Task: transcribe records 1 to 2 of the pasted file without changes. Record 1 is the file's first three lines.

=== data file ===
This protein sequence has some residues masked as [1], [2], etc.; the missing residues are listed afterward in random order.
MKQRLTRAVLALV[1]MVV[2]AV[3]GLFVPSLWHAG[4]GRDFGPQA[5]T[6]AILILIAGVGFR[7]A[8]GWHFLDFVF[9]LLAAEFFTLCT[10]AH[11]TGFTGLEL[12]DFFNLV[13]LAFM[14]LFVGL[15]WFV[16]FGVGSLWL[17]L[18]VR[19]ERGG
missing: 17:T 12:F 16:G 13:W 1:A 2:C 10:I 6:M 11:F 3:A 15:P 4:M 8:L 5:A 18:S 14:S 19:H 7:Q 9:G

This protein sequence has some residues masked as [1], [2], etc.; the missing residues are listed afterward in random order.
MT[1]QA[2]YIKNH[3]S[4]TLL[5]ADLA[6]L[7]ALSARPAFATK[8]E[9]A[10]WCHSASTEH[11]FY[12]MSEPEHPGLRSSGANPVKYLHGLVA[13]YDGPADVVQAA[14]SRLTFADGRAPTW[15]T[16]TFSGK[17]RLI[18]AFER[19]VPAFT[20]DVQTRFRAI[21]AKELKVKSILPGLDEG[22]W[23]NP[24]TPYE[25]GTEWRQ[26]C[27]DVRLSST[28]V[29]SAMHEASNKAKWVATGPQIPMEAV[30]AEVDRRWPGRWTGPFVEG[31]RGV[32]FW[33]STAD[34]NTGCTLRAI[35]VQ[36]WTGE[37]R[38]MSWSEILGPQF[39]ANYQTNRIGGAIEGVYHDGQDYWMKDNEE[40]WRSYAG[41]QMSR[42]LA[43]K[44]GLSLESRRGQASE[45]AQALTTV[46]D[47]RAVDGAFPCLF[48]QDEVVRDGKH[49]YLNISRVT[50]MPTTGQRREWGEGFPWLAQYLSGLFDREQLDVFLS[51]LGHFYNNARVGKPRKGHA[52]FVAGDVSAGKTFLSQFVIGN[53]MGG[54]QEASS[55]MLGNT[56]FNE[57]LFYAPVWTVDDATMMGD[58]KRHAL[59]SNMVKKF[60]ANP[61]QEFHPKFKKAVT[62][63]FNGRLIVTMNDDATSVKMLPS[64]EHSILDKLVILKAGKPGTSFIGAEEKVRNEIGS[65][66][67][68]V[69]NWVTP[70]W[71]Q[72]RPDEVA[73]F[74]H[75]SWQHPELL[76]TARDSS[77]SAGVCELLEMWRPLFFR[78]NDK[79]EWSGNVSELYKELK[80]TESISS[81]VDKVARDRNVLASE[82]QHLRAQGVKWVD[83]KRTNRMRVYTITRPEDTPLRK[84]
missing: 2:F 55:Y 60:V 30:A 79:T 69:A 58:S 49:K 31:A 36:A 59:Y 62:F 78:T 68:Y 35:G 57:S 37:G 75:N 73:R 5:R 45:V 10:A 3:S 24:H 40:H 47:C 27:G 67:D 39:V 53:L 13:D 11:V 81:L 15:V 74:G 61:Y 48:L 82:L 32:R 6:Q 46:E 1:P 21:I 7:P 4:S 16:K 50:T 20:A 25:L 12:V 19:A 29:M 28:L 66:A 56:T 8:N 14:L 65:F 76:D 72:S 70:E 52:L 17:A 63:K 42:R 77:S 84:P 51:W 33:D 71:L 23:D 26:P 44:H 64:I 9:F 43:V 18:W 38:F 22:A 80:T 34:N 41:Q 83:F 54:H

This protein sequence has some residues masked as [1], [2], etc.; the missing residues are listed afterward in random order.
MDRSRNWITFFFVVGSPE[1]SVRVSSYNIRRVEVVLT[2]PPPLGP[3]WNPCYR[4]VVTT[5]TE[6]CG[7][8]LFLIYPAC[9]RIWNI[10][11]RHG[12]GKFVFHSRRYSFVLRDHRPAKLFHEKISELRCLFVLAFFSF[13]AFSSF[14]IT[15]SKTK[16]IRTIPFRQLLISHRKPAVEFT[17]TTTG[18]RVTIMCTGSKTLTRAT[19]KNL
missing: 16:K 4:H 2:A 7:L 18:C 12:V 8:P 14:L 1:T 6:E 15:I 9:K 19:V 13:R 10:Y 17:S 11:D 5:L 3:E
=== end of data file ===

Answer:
This protein sequence has some residues masked as [1], [2], etc.; the missing residues are listed afterward in random order.
MKQRLTRAVLALV[1]MVV[2]AV[3]GLFVPSLWHAG[4]GRDFGPQA[5]T[6]AILILIAGVGFR[7]A[8]GWHFLDFVF[9]LLAAEFFTLCT[10]AH[11]TGFTGLEL[12]DFFNLV[13]LAFM[14]LFVGL[15]WFV[16]FGVGSLWL[17]L[18]VR[19]ERGG
missing: 17:T 12:F 16:G 13:W 1:A 2:C 10:I 6:M 11:F 3:A 15:P 4:M 8:L 5:A 18:S 14:S 19:H 7:Q 9:G

This protein sequence has some residues masked as [1], [2], etc.; the missing residues are listed afterward in random order.
MT[1]QA[2]YIKNH[3]S[4]TLL[5]ADLA[6]L[7]ALSARPAFATK[8]E[9]A[10]WCHSASTEH[11]FY[12]MSEPEHPGLRSSGANPVKYLHGLVA[13]YDGPADVVQAA[14]SRLTFADGRAPTW[15]T[16]TFSGK[17]RLI[18]AFER[19]VPAFT[20]DVQTRFRAI[21]AKELKVKSILPGLDEG[22]W[23]NP[24]TPYE[25]GTEWRQ[26]C[27]DVRLSST[28]V[29]SAMHEASNKAKWVATGPQIPMEAV[30]AEVDRRWPGRWTGPFVEG[31]RGV[32]FW[33]STAD[34]NTGCTLRAI[35]VQ[36]WTGE[37]R[38]MSWSEILGPQF[39]ANYQTNRIGGAIEGVYHDGQDYWMKDNEE[40]WRSYAG[41]QMSR[42]LA[43]K[44]GLSLESRRGQASE[45]AQALTTV[46]D[47]RAVDGAFPCLF[48]QDEVVRDGKH[49]YLNISRVT[50]MPTTGQRREWGEGFPWLAQYLSGLFDREQLDVFLS[51]LGHFYNNARVGKPRKGHA[52]FVAGDVSAGKTFLSQFVIGN[53]MGG[54]QEASS[55]MLGNT[56]FNE[57]LFYAPVWTVDDATMMGD[58]KRHAL[59]SNMVKKF[60]ANP[61]QEFHPKFKKAVT[62][63]FNGRLIVTMNDDATSVKMLPS[64]EHSILDKLVILKAGKPGTSFIGAEEKVRNEIGS[65][66][67][68]V[69]NWVTP[70]W[71]Q[72]RPDEVA[73]F[74]H[75]SWQHPELL[76]TARDSS[77]SAGVCELLEMWRPLFFR[78]NDK[79]EWSGNVSELYKELK[80]TESISS[81]VDKVARDRNVLASE[82]QHLRAQGVKWVD[83]KRTNRMRVYTITRPEDTPLRK[84]
missing: 2:F 55:Y 60:V 30:A 79:T 69:A 58:S 49:K 31:A 36:A 59:Y 62:F 78:T 68:Y 35:G 57:S 37:G 75:N 73:R 5:R 45:V 10:A 3:S 24:H 40:H 47:C 27:G 67:D 39:V 53:L 13:D 11:V 81:L 15:V 74:G 61:Y 48:L 82:L 32:R 6:Q 46:E 1:P 21:I 7:P 4:S 16:K 50:T 20:A 25:L 12:V 19:A 29:M 28:L 66:A 56:T 8:N 14:L 65:F 76:D 72:S 70:E 52:L 17:A 63:K 42:R 77:S 84:P 51:W 33:D 71:L 23:D 26:P 44:H 64:I 9:F 43:V 18:W 38:F 22:A 80:T 34:N 41:Q 83:F 54:H